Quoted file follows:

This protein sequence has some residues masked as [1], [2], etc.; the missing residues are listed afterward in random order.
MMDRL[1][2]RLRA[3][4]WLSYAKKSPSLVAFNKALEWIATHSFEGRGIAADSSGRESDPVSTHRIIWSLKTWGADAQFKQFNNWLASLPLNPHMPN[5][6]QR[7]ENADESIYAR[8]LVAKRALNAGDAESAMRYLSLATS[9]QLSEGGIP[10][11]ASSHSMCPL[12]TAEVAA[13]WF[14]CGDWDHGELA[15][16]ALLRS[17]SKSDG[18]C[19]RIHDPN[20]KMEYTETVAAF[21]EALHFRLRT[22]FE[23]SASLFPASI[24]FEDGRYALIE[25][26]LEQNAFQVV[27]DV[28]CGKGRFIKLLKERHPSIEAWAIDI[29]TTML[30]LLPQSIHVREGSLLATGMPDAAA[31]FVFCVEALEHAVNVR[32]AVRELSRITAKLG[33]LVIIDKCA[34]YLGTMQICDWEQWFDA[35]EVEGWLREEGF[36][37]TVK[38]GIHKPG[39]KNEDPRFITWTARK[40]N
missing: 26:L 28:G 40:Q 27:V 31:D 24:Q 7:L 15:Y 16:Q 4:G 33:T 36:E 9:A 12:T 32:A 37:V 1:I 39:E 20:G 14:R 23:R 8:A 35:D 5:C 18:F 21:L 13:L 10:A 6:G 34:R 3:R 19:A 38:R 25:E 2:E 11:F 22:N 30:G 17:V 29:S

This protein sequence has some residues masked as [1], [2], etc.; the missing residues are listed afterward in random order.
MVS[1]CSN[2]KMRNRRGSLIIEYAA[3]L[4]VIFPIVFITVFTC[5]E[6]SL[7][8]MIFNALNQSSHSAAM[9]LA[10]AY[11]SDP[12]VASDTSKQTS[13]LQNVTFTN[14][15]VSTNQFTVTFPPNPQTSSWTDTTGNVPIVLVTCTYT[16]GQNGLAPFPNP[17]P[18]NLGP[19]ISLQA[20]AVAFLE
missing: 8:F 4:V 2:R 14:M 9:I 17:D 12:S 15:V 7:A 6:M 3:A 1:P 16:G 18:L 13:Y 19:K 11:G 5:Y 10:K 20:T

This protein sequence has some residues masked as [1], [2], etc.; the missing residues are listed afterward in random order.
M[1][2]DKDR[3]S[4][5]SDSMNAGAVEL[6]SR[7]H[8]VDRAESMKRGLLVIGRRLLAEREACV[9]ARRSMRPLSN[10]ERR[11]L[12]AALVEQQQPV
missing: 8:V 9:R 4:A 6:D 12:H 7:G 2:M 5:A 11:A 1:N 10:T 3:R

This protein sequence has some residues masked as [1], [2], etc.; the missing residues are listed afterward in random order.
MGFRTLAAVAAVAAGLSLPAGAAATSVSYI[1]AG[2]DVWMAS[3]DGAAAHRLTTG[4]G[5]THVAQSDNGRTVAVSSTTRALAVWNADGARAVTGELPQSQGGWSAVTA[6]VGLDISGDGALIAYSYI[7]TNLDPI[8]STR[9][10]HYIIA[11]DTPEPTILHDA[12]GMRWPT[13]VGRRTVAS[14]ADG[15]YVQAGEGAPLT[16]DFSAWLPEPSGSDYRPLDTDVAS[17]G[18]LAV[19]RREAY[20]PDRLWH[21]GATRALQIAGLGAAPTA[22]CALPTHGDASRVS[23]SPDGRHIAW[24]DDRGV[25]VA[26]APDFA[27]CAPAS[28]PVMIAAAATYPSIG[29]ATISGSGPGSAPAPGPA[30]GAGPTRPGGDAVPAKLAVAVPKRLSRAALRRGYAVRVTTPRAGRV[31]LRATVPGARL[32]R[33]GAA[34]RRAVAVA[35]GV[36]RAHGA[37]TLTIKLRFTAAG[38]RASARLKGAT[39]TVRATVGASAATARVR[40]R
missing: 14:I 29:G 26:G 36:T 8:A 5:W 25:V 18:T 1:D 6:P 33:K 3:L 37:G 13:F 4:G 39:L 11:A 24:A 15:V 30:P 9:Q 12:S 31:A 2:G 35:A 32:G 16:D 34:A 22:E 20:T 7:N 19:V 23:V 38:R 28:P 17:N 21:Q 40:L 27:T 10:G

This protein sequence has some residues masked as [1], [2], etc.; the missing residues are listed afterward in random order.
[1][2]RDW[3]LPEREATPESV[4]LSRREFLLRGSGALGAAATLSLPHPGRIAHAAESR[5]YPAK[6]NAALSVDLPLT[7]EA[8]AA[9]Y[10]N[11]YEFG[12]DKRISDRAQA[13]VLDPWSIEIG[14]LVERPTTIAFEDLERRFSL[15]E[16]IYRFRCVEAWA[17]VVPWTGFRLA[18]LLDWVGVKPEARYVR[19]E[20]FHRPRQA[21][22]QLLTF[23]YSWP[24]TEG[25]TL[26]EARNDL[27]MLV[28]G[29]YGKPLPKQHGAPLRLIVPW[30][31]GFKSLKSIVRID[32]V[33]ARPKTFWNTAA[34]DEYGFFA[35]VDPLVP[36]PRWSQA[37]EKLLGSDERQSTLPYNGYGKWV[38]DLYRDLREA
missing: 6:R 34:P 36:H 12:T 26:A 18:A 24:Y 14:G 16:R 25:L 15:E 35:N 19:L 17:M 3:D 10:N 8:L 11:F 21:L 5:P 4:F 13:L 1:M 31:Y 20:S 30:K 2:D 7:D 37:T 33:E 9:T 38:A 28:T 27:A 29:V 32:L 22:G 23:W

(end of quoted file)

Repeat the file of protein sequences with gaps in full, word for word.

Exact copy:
This protein sequence has some residues masked as [1], [2], etc.; the missing residues are listed afterward in random order.
MMDRL[1][2]RLRA[3][4]WLSYAKKSPSLVAFNKALEWIATHSFEGRGIAADSSGRESDPVSTHRIIWSLKTWGADAQFKQFNNWLASLPLNPHMPN[5][6]QR[7]ENADESIYAR[8]LVAKRALNAGDAESAMRYLSLATS[9]QLSEGGIP[10][11]ASSHSMCPL[12]TAEVAA[13]WF[14]CGDWDHGELA[15][16]ALLRS[17]SKSDG[18]C[19]RIHDPN[20]KMEYTETVAAF[21]EALHFRLRT[22]FE[23]SASLFPASI[24]FEDGRYALIE[25][26]LEQNAFQVV[27]DV[28]CGKGRFIKLLKERHPSIEAWAIDI[29]TTML[30]LLPQSIHVREGSLLATGMPDAAA[31]FVFCVEALEHAVNVR[32]AVRELSRITAKLG[33]LVIIDKCA[34]YLGTMQICDWEQWFDA[35]EVEGWLREEGF[36][37]TVK[38]GIHKPG[39]KNEDPRFITWTARK[40]N
missing: 26:L 28:G 40:Q 27:V 31:D 24:Q 7:L 15:Y 16:Q 4:G 33:T 36:E 9:A 12:T 32:A 37:V 1:I 39:E 20:G 14:R 23:R 8:A 35:D 5:C 18:F 21:L 13:L 10:A 6:G 34:R 3:R 19:A 38:R 25:E 2:E 11:F 22:N 30:G 17:V 29:S

This protein sequence has some residues masked as [1], [2], etc.; the missing residues are listed afterward in random order.
MVS[1]CSN[2]KMRNRRGSLIIEYAA[3]L[4]VIFPIVFITVFTC[5]E[6]SL[7][8]MIFNALNQSSHSAAM[9]LA[10]AY[11]SDP[12]VASDTSKQTS[13]LQNVTFTN[14][15]VSTNQFTVTFPPNPQTSSWTDTTGNVPIVLVTCTYT[16]GQNGLAPFPNP[17]P[18]NLGP[19]ISLQA[20]AVAFLE
missing: 8:F 4:V 2:R 14:M 9:I 17:D 12:S 15:V 7:A 6:M 3:A 1:P 16:G 18:L 13:Y 19:K 11:G 5:Y 10:K 20:T

This protein sequence has some residues masked as [1], [2], etc.; the missing residues are listed afterward in random order.
M[1][2]DKDR[3]S[4][5]SDSMNAGAVEL[6]SR[7]H[8]VDRAESMKRGLLVIGRRLLAEREACV[9]ARRSMRPLSN[10]ERR[11]L[12]AALVEQQQPV
missing: 8:V 9:R 4:A 6:D 12:H 7:G 2:M 5:A 11:A 1:N 10:T 3:R

This protein sequence has some residues masked as [1], [2], etc.; the missing residues are listed afterward in random order.
MGFRTLAAVAAVAAGLSLPAGAAATSVSYI[1]AG[2]DVWMAS[3]DGAAAHRLTTG[4]G[5]THVAQSDNGRTVAVSSTTRALAVWNADGARAVTGELPQSQGGWSAVTA[6]VGLDISGDGALIAYSYI[7]TNLDPI[8]STR[9][10]HYIIA[11]DTPEPTILHDA[12]GMRWPT[13]VGRRTVAS[14]ADG[15]YVQAGEGAPLT[16]DFSAWLPEPSGSDYRPLDTDVAS[17]G[18]LAV[19]RREAY[20]PDRLWH[21]GATRALQIAGLGAAPTA[22]CALPTHGDASRVS[23]SPDGRHIAW[24]DDRGV[25]VA[26]APDFA[27]CAPAS[28]PVMIAAAATYPSIG[29]ATISGSGPGSAPAPGPA[30]GAGPTRPGGDAVPAKLAVAVPKRLSRAALRRGYAVRVTTPRAGRV[31]LRATVPGARL[32]R[33]GAA[34]RRAVAVA[35]GV[36]RAHGA[37]TLTIKLRFTAAG[38]RASARLKGAT[39]TVRATVGASAATARVR[40]R
missing: 14:I 29:G 26:G 36:T 8:A 5:W 25:V 18:T 1:D 6:P 33:K 3:L 37:G 13:F 4:G 39:L 11:A 24:A 15:V 30:P 9:Q 12:S 31:A 2:G 35:A 32:G 16:D 34:A 22:E 20:T 7:N 19:V 23:V 38:R 28:P 17:N 21:Q 40:L 27:T 10:G

This protein sequence has some residues masked as [1], [2], etc.; the missing residues are listed afterward in random order.
[1][2]RDW[3]LPEREATPESV[4]LSRREFLLRGSGALGAAATLSLPHPGRIAHAAESR[5]YPAK[6]NAALSVDLPLT[7]EA[8]AA[9]Y[10]N[11]YEFG[12]DKRISDRAQA[13]VLDPWSIEIG[14]LVERPTTIAFEDLERRFSL[15]E[16]IYRFRCVEAWA[17]VVPWTGFRLA[18]LLDWVGVKPEARYVR[19]E[20]FHRPRQA[21][22]QLLTF[23]YSWP[24]TEG[25]TL[26]EARNDL[27]MLV[28]G[29]YGKPLPKQHGAPLRLIVPW[30][31]GFKSLKSIVRID[32]V[33]ARPKTFWNTAA[34]DEYGFFA[35]VDPLVP[36]PRWSQA[37]EKLLGSDERQSTLPYNGYGKWV[38]DLYRDLREA
missing: 6:R 34:P 36:H 12:T 26:A 18:A 24:Y 14:G 16:R 25:L 15:E 35:N 19:L 17:M 3:D 10:N 8:L 11:F 21:L 5:P 4:F 13:L 1:M 31:Y 20:S 30:K 2:D 7:D 37:T 33:E 9:T 38:A 28:T 27:A 29:V 32:L 22:G 23:W